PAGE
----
Spatial and Temporal Dynamics of Salt Marsh Vegetation across Scales
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Biogeographic patterns across a landscape are developed by the interplay of environmental processes operating at different spatial and temporal scales. This research investigated dynamics of salt marsh vegetation on the Skallingen salt marsh in Denmark responding to environmental variations at large, medium, and fine scales along both spatial and temporal spectrums. At the broad scale, this research addressed the importance of wind-induced rise of the sea surface in such biogeographic changes. A new hypothetical chain was suggested: recent trends in the North Atlantic Oscillation index toward its positive phase have led to increased storminess and wind tides on the ocean surface, resulting in increased frequency, duration, and magnitude of submergence and, hence, waterlogging of marsh soils and plants, which has retarded ecological succession. At the mid-scale, spatial patterns of vegetation and environmental factors were examined across tidal creeks. Sites closer to tidal creeks, compared to marsh interiors, were characterized by the dominance of later-successional species, higher bulk density, and lower nutrient contents and electrical conductivity. This finding implies that locations near creeks have experienced a better drainage condition than the inner marshes, which eventually facilitated the establishment of later-successional plants that are intolerant to physical stress. At the micro-scale, this research examined how the extent and mode of facilitation and competition vary for different combinations of plant species along physical gradients. Both positive and negative relationships were spatially manifested to a greater degree on the low marsh than on the mid marsh. This insight extends our current knowledge of scale-dependent interactions beyond pioneer zones to higher zones. On the low marsh, different types of bivariate point pattern (i.e., clustered, random, and regular) were observed for different combinations of species even at similar spatial scales. This finding implies that it is difficult to generalize at which scales competition and facilitation occur. To conclude, this research stresses the need for a holistic approach in future investigations of salt marsh biogeography. For example, based on results of this current research, it would be meaningful to develop a comprehensive simulation model that incorporates salt marsh ecology, geomorphology, and hydrology observed across scales.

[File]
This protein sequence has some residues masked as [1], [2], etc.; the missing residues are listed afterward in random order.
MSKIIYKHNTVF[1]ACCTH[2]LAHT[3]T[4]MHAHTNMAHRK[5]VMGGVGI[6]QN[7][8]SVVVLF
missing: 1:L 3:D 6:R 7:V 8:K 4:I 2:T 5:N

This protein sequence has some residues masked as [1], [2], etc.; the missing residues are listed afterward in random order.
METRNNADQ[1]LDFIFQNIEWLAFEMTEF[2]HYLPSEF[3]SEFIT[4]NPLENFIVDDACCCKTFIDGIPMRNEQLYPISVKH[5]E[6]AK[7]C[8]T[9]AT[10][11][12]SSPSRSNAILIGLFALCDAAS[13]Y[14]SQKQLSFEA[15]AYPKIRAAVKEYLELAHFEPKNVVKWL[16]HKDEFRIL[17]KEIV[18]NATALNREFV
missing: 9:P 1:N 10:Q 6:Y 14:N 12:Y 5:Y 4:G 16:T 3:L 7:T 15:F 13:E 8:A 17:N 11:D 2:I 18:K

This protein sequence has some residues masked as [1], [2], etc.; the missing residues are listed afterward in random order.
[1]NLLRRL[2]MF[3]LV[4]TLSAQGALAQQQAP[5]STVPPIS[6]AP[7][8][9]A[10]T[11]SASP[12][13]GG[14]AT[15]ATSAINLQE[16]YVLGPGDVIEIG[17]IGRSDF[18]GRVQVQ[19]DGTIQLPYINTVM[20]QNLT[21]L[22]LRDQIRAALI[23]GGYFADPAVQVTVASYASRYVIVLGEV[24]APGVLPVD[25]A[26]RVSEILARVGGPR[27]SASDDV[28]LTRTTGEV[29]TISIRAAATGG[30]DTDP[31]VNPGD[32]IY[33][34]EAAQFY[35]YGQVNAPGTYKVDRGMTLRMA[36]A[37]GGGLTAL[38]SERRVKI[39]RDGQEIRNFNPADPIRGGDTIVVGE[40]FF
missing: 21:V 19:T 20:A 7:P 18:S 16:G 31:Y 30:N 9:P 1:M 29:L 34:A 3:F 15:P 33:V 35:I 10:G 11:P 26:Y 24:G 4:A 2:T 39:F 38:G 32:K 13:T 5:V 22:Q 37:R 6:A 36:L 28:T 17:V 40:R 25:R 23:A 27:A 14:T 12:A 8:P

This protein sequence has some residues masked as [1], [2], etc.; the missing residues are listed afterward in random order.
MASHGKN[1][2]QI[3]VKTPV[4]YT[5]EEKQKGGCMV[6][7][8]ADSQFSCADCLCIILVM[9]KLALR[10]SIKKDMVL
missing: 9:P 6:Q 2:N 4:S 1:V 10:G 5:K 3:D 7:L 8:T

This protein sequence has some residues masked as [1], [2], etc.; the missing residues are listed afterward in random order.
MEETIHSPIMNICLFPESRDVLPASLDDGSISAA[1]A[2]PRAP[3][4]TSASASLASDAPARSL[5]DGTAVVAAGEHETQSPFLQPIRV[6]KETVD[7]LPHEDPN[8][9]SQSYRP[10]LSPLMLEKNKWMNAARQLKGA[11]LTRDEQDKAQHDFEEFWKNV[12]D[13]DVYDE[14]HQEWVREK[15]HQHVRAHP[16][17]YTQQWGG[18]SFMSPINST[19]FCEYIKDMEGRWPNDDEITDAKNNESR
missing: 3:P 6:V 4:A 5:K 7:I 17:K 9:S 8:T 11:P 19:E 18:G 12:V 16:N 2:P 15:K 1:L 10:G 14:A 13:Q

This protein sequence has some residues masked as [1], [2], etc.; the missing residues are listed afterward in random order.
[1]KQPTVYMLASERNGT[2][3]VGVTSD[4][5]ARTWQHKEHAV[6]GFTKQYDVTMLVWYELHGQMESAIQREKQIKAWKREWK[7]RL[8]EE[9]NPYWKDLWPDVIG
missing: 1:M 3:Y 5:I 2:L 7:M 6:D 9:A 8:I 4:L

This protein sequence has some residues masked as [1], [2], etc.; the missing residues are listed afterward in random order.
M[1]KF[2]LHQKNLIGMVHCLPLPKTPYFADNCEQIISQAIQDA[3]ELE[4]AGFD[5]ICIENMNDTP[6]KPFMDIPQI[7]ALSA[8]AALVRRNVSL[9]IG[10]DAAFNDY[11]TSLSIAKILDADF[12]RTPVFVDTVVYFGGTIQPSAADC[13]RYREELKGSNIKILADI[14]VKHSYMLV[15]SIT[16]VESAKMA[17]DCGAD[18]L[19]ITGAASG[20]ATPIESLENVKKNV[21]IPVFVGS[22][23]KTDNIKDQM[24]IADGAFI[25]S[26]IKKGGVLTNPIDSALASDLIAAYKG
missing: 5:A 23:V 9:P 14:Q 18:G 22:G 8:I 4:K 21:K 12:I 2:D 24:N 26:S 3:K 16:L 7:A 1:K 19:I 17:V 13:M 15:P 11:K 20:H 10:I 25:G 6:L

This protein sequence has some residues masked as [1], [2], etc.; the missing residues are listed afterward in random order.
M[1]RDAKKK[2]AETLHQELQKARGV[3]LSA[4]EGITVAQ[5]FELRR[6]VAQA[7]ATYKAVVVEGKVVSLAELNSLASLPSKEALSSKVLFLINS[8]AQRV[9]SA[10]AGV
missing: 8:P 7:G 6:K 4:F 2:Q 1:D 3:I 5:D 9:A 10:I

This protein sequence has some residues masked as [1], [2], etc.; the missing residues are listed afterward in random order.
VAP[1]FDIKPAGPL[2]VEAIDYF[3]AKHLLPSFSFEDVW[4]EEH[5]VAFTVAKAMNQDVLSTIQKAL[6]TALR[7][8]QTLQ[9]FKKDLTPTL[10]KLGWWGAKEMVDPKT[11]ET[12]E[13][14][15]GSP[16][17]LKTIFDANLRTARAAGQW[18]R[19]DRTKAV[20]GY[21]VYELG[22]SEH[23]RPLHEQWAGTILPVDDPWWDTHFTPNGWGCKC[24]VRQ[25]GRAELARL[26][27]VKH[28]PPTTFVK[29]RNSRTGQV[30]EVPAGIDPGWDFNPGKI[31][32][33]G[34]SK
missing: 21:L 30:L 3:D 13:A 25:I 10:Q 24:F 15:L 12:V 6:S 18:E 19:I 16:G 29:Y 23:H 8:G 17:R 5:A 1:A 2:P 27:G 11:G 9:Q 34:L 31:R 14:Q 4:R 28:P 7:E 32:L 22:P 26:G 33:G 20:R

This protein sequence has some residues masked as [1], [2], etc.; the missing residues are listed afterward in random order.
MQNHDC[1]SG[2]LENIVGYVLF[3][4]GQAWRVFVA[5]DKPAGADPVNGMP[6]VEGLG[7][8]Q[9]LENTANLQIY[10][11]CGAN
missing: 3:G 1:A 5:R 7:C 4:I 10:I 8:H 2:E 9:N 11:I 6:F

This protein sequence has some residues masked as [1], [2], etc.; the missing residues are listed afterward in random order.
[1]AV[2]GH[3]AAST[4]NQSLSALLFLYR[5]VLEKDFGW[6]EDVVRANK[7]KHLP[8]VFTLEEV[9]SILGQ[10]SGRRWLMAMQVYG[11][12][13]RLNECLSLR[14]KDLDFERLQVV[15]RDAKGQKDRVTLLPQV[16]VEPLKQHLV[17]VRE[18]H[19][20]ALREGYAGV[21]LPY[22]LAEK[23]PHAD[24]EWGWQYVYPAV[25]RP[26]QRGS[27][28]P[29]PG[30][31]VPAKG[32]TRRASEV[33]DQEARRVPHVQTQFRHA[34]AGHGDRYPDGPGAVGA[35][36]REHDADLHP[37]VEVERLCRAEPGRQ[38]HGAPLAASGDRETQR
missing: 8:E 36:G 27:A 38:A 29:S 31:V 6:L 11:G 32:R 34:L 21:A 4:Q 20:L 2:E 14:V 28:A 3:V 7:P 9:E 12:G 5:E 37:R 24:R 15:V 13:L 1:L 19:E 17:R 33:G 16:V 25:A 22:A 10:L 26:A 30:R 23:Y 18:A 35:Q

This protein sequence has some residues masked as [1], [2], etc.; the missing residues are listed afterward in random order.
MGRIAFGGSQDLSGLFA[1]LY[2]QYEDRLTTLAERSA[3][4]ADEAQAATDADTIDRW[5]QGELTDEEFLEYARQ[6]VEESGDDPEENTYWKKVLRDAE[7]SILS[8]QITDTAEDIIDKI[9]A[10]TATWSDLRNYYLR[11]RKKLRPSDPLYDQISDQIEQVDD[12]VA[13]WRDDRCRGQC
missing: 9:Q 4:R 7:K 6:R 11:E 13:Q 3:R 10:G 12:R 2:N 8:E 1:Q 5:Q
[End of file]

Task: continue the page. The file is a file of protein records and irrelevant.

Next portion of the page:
Kim, Daehyun (2009). Spatial and Temporal Dynamics of Salt Marsh Vegetation across Scales. Doctoral dissertation, Texas A&M University. Available electronically from